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Design By Humans
Published On: Thu, Mar 26th, 2015

Marina and the Diamonds: Froot

marinaMarina and the Diamonds
Froot
(Atlantic)

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Pop stars often use their third album to showcase their “authenticity.” In a way, Froot is Marina and the Diamonds’ attempt to do just that. But Marina and the Diamonds was never really a conventional pop star. Rather, on Family Jewels and, more explicitly on Electra Heart, she played one as a character. The latter is an in-depth concept album playing with ideas of fame, femininity, and Greek archetypes, many of its tracks set to sardonically pop backgrounds. For its lead single, “Prima Donna,” the Welsh/Greek singer/songwriter even enlisted pop superstar producers Dr. Luke and Cirkut, but it never reached a high enough peak on the charts for its satire to really play out.

Froot, in contrast, is written solely by Marina herself. It dispenses with the thumping beats and synth-heavy arrangements and relies more on her ethereal, theatrical vocals and atmospheric productions. To be sure, though, Froot is not as much a departure as the artist would like you to believe. Even with more guitars and pianos, these songs are fairly straight-forward indie pop, just like her first two albums. Her lyrics still drip with a heavy-handed self-importance, and when that tone isn’t directed into satire, its effect is much more exhausting. She’s still preoccupied with the human condition, writing songs about rape culture (“Savages”), mortality, and the power of love (“Immortal”), but she also turns her songwriting in on herself more frequently. On the opening ballad, “Happy,” Marina sings “I’ve found what I’ve been looking for in myself.” It’s hard to deny that this feeling permeates the whole record. She feels like she’s made exactly the kind of record she wanted to make, for better or worse.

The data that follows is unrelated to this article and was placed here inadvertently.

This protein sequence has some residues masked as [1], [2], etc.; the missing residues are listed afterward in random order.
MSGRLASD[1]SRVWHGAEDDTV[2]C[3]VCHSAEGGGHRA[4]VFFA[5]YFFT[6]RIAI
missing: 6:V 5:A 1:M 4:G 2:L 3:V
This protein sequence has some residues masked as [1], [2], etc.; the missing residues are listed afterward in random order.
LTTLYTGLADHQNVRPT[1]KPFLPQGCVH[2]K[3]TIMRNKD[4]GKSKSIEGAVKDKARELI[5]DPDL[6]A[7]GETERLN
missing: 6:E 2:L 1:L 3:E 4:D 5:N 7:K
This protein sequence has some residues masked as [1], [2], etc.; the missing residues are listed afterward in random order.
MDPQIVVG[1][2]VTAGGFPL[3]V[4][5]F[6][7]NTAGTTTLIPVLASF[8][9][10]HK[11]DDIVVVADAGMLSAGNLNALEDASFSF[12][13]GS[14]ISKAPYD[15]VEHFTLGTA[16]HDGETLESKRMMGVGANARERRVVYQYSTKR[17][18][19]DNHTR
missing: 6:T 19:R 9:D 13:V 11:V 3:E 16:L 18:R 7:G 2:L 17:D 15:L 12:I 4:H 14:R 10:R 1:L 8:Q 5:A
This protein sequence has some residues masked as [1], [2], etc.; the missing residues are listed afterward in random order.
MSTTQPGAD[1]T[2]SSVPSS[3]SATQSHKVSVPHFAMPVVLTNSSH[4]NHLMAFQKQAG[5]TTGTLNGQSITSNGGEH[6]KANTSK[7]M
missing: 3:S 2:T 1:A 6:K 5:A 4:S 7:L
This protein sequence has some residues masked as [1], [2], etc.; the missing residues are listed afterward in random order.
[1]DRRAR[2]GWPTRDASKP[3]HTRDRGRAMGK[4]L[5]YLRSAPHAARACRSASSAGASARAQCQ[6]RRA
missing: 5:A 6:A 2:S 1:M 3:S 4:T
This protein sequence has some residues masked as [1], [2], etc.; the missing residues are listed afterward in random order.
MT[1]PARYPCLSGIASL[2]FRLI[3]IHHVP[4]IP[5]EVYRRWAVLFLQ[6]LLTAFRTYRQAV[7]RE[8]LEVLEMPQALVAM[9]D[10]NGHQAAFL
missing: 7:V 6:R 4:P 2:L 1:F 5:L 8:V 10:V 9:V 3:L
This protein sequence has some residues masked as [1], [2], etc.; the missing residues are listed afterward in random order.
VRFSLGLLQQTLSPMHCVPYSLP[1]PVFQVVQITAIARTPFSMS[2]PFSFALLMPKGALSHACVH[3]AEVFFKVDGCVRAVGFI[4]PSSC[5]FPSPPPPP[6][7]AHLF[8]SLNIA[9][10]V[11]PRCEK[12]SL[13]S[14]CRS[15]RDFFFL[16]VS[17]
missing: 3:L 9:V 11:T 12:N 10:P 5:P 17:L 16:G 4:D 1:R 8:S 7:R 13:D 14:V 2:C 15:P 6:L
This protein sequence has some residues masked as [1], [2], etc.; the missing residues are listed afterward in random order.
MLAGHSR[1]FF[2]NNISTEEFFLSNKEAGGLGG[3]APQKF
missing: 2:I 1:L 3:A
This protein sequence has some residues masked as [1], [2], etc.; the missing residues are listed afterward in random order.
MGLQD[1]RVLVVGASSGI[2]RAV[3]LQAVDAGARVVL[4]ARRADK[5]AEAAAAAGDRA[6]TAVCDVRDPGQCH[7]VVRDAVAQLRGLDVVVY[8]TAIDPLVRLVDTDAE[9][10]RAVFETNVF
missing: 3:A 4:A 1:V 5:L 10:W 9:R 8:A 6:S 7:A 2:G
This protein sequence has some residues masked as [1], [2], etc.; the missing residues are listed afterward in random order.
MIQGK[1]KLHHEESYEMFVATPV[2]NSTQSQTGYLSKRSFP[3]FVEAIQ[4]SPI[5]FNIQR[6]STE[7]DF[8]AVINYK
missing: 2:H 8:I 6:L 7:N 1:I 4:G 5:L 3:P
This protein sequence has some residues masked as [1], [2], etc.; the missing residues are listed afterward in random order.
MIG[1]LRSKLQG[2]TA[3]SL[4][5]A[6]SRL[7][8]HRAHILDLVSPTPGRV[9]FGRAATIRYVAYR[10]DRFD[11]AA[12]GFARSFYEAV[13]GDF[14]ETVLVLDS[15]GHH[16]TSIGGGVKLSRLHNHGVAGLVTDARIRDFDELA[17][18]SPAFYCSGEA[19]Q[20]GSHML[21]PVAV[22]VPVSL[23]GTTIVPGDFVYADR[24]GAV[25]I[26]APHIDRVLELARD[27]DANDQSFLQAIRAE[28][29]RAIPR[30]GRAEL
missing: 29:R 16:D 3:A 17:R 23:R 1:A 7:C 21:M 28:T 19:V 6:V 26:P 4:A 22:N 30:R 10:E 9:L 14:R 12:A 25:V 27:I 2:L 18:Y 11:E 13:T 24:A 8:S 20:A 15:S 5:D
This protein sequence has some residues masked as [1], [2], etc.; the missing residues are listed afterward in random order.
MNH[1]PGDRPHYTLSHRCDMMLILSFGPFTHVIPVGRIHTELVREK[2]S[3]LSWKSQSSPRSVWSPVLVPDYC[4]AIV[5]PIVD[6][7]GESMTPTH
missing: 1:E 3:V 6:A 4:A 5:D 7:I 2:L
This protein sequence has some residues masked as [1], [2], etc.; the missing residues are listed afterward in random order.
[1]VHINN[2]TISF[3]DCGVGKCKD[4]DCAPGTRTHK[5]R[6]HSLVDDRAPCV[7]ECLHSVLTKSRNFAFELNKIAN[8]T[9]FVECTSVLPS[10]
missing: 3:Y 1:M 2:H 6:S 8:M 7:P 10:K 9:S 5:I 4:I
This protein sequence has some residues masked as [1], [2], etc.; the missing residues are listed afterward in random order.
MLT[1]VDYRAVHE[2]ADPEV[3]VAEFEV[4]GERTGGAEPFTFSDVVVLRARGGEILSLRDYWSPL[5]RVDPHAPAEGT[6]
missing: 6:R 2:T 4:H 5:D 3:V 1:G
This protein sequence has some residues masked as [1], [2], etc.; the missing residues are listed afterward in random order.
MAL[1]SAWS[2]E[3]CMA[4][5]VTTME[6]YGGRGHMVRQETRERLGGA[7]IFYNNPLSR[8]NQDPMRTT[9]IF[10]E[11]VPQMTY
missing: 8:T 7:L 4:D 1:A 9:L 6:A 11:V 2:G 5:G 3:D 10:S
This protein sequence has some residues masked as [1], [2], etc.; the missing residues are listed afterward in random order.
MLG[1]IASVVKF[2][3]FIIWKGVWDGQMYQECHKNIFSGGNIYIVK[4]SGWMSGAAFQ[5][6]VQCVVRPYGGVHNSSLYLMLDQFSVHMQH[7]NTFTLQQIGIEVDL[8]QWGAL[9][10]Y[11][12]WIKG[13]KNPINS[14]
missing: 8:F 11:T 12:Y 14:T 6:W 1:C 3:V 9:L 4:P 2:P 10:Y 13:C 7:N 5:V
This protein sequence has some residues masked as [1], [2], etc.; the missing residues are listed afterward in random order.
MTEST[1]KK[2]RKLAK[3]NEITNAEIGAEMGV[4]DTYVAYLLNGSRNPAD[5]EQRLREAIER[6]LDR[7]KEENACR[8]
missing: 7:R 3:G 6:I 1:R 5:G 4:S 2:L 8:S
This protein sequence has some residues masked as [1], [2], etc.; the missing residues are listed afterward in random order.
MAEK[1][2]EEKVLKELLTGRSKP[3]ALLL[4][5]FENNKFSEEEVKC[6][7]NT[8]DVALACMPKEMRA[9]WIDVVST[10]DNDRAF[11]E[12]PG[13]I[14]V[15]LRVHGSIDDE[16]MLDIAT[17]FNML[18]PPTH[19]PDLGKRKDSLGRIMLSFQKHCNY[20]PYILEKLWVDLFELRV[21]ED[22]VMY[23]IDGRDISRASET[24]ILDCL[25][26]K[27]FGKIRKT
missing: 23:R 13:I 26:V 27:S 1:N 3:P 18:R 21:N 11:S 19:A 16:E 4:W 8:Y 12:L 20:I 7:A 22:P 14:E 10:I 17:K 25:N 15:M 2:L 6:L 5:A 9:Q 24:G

Typically, after the pop star’s authenticity-grabbing third album, they fade away, only to come back years later on reality TV. Likely, though, Marina won’t have to face the same fate. Hopefully, we’ll see her continue to use pop music for lofty aspirations, maybe even with more success next time.

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Marina and the Diamonds: Froot